Is Moldova Ready to Find Its Place in the Future?

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Passively anticipating the outcome of the war in Ukraine is the worst possible way of strategic planning in Chisinau. Given the inevitable “big geopolitical debate” that will begin after the fighting stops, our authorities should already have their own concept of what Moldova should be like after the Russian-Ukrainian conflict ends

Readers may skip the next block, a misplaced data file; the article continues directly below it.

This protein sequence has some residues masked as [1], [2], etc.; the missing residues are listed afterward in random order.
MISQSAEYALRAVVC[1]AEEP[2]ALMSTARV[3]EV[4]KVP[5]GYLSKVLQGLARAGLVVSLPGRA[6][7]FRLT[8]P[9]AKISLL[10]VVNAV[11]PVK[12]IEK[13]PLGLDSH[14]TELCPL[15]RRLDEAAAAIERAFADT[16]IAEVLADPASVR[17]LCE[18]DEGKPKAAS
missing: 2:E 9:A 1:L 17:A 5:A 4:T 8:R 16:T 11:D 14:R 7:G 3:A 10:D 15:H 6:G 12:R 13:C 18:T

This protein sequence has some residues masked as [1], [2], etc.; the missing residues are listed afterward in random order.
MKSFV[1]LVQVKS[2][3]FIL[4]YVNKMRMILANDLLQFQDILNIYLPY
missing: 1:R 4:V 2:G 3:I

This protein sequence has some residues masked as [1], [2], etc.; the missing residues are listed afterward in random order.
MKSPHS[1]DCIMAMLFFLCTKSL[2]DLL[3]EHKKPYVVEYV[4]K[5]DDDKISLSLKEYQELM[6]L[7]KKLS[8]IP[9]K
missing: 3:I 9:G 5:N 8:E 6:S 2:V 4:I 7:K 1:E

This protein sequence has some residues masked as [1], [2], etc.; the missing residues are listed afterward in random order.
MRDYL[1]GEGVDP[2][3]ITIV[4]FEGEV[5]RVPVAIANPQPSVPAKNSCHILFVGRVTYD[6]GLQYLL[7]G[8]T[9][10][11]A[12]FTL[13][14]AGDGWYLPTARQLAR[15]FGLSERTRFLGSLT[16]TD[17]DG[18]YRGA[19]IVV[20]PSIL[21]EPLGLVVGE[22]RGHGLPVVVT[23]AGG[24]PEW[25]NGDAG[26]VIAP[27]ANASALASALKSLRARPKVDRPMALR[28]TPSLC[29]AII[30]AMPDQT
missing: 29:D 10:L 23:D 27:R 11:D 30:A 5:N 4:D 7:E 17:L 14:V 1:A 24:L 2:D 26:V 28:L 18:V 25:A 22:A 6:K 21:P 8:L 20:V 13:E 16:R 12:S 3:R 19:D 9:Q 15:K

Sergiu CEBAN, RTA: The armed conflict in Ukraine has become one of the most complex historical milestones for the entire post-Soviet space. As a result, just 3 decades after the collapse of the USSR, the entire region faces another major restructuring in terms of security, politics and economy. All possible consequences are yet to be assessed, but it is already clear how the war has affected many spheres of human activity: demography, energy security, culture and geopolitics. Moldova, being close to Ukraine, is very much dependent on the developments in the regional environment. Over the last two years, our country has gone through a series of trials that led to the severance of traditional ties that our country inherited from the Soviet period. It has become a serious challenge for the Moldovan diplomacy and government, which try to find new markets in times of force majeure and establish sustainable cooperative ties, setting the direction of the state’s development for the coming decades. Since the onset of the Russian military operation, over half a million Ukrainian refugees travelled through Moldova in transit, and about a hundred thousand stayed here waiting for the end of hostilities. As a result of such a large flow, there were difficulties with their accommodation and settlement, resource constraints, lack of people and money to meet the needs of forced migrants. It was only thanks to external assistance that Moldova managed to more or less cope with this serious challenge and adapt to regional conditions. Nevertheless, experts say the Russian-Ukrainian conflict is smoothly reaching the finish line, at least within the current military phase. It is still difficult to say how Kyiv and Moscow will fix the state of affairs after the fierce fighting. But it is necessary to prepare for this today in order to secure the most favorable positions in the future geopolitical balance of power in the region. If someone thinks that the end of war will allow it to breathe out and talk about the “end of history” in a Fukuyama-like manner, it is a big mistake and naivety. We should understand that, most likely, this or next year only interim results will be determined, which will not provide answers about the future of the post-Soviet space and the further development direction of the countries in the region. It is reasonable to ask what we should do: continue to wait for news from the front or prepare a vision of our place and role in future. Today Moldova is in a specific regional situation, on the one hand experiencing multiple difficulties, and on the other hand benefiting from the advantages, such as the status of a candidate country for accession to the EU. As always, any crisis gives additional opportunities that seemed impossible a few years ago. While Moscow is constrained in Ukraine and has lost its former positions in the region, expecting to overthrow the current ruling class in Chisinau, our authorities should intensify their efforts in vital areas. Among other things, we should revitalize the political settlement of the Transnistrian conflict by putting on the table our own model for resolving this protracted problem. Our Western allies have long been waiting for such a document from us and are ready to support it. We cannot rule out that the intermediate stage of the Russian-Ukrainian confrontation with the suspension of hostilities will give time and opportunities for the international solution of the Transnistrian issue, which is firmly built into the architecture of the post-Soviet space and security of the Black Sea region. Meanwhile, one should always be mindful of historical experience and relatively recent examples of ill-conceived political decisions when developing strategies. I refer in particular to the Georgian issue of 15 years ago, when a brief but very violent five-day conflict was unleashed, which ended with the defeat of the Georgian armed forces. As in the case with Moldova today, senior US officials regularly visited Tbilisi at that time, pushing the Georgian government to increase defense expenditure and purchase NATO weapons. There was hope for peace talks until the last minute, but after a series of compromise proposals, a military drama ensued, resulting in a decades-long delay in resolving the conflict with the two former Georgian regions. Unfortunately, Moldova cannot survive and cope alone in the raging sea of geopolitical storms. That’s why our country desperately needs either an alliance of friendly countries or a strong strategic ally that could ensure long-term development and protection of national interests. It is obvious that all attempts to enhance the EU to the status of the main partner-protector are devoid of prospects, and Brussels is not ready to get closer to Chisinau. No matter how much some Moldovan elites resist, only Romania is able to take Moldova under its guardianship and take it out from the geopolitical pressure of Moscow. However, Bucharest expects from our government not nominal linguistic changes in Moldovan legislation, but a long-term plan for cultural, socio-economic and political integration of the two countries. Romania clearly understands that the strategic security of the state extends from the Danube to the Dniester in order to protect the important ways linking Europe to the Black Sea. Therefore, the main goal is to gradually push the Russians out of the Black Sea space beyond Ukraine’s internationally recognized borders. Judging by the recent meeting in Galati, where they discussed the development of infrastructure for transporting Ukrainian products through south-western European corridors, Moldova has an important role as a transit territory. At the same time, the United States is ready to provide financial aid to Ukraine’s neighboring states to improve logistics, facilitate cross-border cargo transshipment and expand transit opportunities for Romania and Moldova. It is hard to imagine a development project under the pressure of war, but anyway, it is an example of how Moldova can benefit from the cooperation between Washington and Bucharest. At the same time, these opportunistic decisions cannot be categorized as long-term. Moreover, they may be reconsidered at any moment due to the situation both on the battlefield and in the United States, where the election season is about to begin. Passive anticipation of the outcome of the war in Ukraine and the inertial alignment with the current projects of targeted US support to Ukraine are the worst possible ways of strategic planning in Chisinau. Given the inevitable “big geopolitical discussion” that will begin after the fighting stops, our authorities should already have their own concept of what Moldova should be like after the Russian-Ukrainian ceasefire. Any decisions behind our back that would lead to the prolongation of the previous status quo in the regime of “post-Soviet Moldova” would become a historic defeat for the current pro-Western authorities and would block any alternative development projects for the country.